How US gun culture compares with the world

Updated 1418 GMT (2218 HKT) August 6, 2019

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(CNN)The United States. Home to liberty, the pursuit of happiness and the most mass shootings in the world.

America's unique relationship to gun ownership -- enshrined as a right in its constitution -- is also in the middle of an emotional and divisive debate about the meaning of the Second Amendment of the United States Constitution. Twenty-seven words that give its citizens the right to own guns and also, in the views of many critics, helped usher in a culture that sees more of its own people killed by fellow citizens armed with guns than in any other high-income nation in the world.
Gun-related deaths unfold in tragic circumstances across the country daily. But it is often mass shootings that reignite the debate over gun control in the US and that shine the spotlight on its position as a global outlier.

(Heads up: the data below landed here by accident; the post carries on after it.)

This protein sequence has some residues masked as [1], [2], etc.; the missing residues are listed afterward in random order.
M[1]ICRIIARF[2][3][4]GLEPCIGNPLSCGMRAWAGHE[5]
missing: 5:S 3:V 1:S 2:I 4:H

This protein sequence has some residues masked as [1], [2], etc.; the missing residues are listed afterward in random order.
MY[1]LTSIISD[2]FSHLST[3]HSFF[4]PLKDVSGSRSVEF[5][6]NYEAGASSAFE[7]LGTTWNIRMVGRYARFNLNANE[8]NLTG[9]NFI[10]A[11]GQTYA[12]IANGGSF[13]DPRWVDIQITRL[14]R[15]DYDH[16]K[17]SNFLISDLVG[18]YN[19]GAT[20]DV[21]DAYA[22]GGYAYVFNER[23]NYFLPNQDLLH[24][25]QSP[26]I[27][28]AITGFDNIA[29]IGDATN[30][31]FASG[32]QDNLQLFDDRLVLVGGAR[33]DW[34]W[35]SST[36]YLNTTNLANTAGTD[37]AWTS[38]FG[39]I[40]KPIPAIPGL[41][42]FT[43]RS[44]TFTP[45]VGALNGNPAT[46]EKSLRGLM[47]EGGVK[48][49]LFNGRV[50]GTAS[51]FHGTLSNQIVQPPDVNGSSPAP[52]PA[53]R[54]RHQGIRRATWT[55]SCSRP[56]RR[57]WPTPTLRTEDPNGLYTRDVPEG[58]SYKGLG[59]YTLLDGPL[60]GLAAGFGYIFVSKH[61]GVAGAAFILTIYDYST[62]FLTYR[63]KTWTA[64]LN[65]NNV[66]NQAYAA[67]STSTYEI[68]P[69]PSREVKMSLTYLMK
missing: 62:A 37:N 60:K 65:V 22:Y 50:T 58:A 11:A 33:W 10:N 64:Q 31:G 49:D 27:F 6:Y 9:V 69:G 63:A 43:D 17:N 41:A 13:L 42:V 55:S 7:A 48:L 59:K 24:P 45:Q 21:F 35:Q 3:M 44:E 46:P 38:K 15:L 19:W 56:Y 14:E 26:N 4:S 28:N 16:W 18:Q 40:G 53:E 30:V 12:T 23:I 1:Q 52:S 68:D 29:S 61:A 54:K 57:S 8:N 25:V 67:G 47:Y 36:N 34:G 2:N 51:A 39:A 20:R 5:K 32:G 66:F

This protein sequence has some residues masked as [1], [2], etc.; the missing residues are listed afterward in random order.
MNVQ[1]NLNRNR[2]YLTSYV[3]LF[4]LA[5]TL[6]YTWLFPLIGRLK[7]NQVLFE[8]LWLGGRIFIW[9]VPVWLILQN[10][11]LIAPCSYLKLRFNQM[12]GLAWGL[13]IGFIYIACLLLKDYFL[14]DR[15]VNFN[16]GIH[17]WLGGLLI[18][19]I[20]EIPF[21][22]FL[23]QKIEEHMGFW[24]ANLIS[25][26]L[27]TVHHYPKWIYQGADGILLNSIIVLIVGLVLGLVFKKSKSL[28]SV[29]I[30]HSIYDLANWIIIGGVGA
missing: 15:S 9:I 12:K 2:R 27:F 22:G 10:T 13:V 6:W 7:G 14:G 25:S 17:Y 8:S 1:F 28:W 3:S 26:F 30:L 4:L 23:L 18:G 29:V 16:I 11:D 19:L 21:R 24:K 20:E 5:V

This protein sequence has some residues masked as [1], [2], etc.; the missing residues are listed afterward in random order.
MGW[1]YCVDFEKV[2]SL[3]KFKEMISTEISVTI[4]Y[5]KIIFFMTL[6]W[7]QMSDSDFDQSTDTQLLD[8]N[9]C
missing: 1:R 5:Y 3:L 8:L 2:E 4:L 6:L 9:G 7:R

Here's a look at how America's gun culture compares to the rest of the world.
The number of firearms available to American civilians is estimated at more than 393 million, according to a 2018 Switzerland-based Small Arms Survey (SAS) report.
India is home to the second-largest civilian firearm stockpile, estimated at 71.1 million.
    The most updated estimates place the worldwide civilian gun cache at around 857 million, a 32 percent increase from a decade prior, when the SAS estimated there were approximately 650 million civilian-held firearms.
    Firearm production continues to proliferate worldwide, outweighing the effects that gun destruction might have.
    According to the SAS, the exact number of civilian-owned firearms is impossible to pinpoint because of a variety of factors including arms that go unregistered, the illegal trade and global conflict.
    Americans own the most guns per person in the world, about four in 10 saying they either own a gun or live in a home with guns, according to a 2017 Pew Center study. For